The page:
Karen Burkhart has finally taken up the gauntlet by becoming a recording artist. For years, this Winnipeg native have tried everything else but singing. Though she knew at a tender age of ten that God has called her to sing for Him, like the prophet Jonah she has gone circles around God's commission. It was only while she was in college she was invited to sing with a couple of Gospel ensembles, first with the Harmonaires and then later with One Accord. After her tenure with One Accord, she became the tour manager of an African choir, of which one of their most memorable experiences was to sing with Ron Kenoly on his live recording "Sing Out." Three years later, Burkhart took up a position with Campus Crusade producing videos for missions. It was during this time Burkhart began singing backings for a couple of Andy Park's worship albums. Finally, this Canadian singer-songwriter finally gathered her own compositions and put to disc her debut record "Just One Glimpse" in 2008. Five years later, we finally have the sophomore follow-up the six-song "Consider the Source."
One of the most blatant observations after listening to "Consider the Source" is that Burkhart does not reside in Dullsville. Though she had anchored her style in contemporary Christian country, she does punctuate her style with flourishes of R&B, pop, rock and adult contemporary. And the range of topics that she deals on these six songs is wide. There are songs that mine the theological depths of the Christian faith while others have a complaisant way of addressing the questions of the average seeker. Yet the album is impeccably held together by Burkhart's distinctive alto that has the southern growl of Wynonna Judd and the heights and depths of Carrie Underwood.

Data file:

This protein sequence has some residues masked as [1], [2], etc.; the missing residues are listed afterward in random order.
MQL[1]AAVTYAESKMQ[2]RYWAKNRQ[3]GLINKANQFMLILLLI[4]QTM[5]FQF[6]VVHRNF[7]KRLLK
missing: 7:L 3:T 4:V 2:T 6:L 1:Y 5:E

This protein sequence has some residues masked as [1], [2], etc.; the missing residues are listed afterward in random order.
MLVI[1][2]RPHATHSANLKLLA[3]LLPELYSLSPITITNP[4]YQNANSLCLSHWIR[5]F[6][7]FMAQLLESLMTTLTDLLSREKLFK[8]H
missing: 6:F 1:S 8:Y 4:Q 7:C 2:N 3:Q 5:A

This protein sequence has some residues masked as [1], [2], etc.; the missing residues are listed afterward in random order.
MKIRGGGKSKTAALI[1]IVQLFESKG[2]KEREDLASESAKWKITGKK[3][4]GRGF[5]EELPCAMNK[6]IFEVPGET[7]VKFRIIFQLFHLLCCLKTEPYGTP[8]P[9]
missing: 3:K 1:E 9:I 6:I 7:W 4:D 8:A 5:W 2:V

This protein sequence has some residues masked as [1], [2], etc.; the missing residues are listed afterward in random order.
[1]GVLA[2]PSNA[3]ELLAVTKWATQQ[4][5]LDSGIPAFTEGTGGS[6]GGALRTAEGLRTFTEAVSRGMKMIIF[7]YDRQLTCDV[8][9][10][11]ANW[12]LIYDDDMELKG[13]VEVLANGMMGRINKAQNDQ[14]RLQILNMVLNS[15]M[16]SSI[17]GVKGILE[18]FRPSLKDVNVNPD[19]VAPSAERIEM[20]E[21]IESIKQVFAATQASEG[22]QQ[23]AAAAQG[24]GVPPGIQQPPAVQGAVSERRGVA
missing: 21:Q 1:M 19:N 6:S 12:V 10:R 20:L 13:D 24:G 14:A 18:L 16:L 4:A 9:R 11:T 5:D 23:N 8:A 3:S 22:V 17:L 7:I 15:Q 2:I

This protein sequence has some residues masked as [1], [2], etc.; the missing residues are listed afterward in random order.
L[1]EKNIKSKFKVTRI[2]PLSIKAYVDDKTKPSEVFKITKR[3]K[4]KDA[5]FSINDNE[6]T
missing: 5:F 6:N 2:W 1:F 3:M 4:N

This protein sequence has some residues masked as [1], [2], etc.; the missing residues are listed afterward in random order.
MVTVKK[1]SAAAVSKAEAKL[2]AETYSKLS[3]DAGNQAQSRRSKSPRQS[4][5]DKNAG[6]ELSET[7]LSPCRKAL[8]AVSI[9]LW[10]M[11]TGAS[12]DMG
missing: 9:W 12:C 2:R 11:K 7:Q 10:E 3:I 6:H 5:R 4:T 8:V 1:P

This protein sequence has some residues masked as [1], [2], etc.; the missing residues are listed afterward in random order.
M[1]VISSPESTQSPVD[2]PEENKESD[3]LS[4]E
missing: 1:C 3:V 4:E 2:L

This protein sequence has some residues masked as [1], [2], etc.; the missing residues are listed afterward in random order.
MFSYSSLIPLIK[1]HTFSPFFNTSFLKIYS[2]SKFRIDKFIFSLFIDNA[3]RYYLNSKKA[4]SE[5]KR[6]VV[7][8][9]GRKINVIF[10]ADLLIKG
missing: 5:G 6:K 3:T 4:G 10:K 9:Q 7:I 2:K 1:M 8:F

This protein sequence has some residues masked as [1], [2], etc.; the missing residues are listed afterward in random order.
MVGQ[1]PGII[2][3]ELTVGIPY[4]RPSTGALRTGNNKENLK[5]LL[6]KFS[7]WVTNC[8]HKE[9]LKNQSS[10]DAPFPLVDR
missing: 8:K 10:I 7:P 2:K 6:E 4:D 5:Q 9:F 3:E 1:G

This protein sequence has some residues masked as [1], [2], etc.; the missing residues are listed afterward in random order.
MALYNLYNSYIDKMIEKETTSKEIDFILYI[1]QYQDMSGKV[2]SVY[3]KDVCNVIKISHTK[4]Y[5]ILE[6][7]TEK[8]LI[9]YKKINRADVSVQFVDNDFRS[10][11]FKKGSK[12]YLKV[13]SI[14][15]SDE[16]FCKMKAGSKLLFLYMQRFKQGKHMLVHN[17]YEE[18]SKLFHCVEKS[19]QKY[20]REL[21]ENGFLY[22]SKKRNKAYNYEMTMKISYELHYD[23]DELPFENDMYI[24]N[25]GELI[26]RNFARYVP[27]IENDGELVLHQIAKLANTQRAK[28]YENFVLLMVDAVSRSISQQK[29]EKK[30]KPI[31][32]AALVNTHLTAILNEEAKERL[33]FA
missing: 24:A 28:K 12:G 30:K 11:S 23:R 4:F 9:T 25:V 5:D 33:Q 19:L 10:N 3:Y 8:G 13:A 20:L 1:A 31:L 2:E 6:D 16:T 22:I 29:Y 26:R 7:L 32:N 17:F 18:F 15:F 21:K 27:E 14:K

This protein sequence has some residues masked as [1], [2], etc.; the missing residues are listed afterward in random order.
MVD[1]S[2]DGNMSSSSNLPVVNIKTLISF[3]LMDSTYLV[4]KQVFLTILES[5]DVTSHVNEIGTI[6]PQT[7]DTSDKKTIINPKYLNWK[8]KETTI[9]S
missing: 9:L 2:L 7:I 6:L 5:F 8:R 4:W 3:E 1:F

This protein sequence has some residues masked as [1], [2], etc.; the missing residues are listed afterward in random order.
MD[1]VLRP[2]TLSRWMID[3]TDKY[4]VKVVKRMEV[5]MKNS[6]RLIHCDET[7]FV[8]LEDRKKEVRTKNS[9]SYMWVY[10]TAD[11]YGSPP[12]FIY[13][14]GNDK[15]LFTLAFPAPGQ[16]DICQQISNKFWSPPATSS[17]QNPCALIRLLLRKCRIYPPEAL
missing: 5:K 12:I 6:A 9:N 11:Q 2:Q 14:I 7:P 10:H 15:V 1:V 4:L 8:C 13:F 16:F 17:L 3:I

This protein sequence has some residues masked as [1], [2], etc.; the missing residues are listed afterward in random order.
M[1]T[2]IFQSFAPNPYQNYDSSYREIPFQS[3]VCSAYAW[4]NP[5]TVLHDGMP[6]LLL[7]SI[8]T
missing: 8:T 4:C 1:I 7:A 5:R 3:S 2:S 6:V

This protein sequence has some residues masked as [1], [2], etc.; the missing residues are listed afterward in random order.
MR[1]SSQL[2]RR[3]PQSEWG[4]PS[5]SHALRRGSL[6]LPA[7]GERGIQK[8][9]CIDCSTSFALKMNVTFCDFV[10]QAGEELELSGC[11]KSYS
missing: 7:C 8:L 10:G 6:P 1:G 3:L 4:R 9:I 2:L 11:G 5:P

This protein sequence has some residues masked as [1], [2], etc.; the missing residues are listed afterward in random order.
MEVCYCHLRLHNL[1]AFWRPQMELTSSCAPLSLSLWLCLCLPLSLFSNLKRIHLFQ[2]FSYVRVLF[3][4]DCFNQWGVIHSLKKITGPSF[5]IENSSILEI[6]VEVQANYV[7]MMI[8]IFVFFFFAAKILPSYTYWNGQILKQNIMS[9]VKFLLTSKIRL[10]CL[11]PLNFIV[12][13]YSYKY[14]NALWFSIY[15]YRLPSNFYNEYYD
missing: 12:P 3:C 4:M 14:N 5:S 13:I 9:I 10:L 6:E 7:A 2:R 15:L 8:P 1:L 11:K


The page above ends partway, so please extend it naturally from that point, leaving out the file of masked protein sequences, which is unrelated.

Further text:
Album opener and title cut "Consider the Source" has an apologetical edge to it. Without sounding scripted the country-pop "Consider the Source" gently questions if there is a Maker behind the beauty of creation. While current single "Never Mistake" takes a dive into theological mire of God's sovereignty in the midst of suffering. On this Tim McGraw-like ballad, Burkhart trades lines with Kevin Pauls over a staccato of piercing rock drum beats. The tempo decelerates with the traditional country sounding "Finder's Weepers." With Matthew 16:25 as its seed thought, "Finder's Weepers" is a story song about how its protagonist Johnny tries to gain the whole world but loses his soul in the process. The album's two closing back tracks, on the other hand, are epic adult contemporary piano and strings ballads with Burkhart soaring to gorgeous heights on the testimonial "Changed on the Inside."
If there is any criticism, it's the length of the record. With only six songs, one would wish Burkhart would have released more songs especially when fans have waited over five years since her debut. Nevertheless, "Consider the Source" is a multi-faceted record: though it is labeled as a country gospel record, fans of other genres will find much to enjoy here as Burkhart is not afraid to branch into other musical styles. And for those who like various topics explored, some of which might even speak to the unregenerate, look no further and "Consider the Source."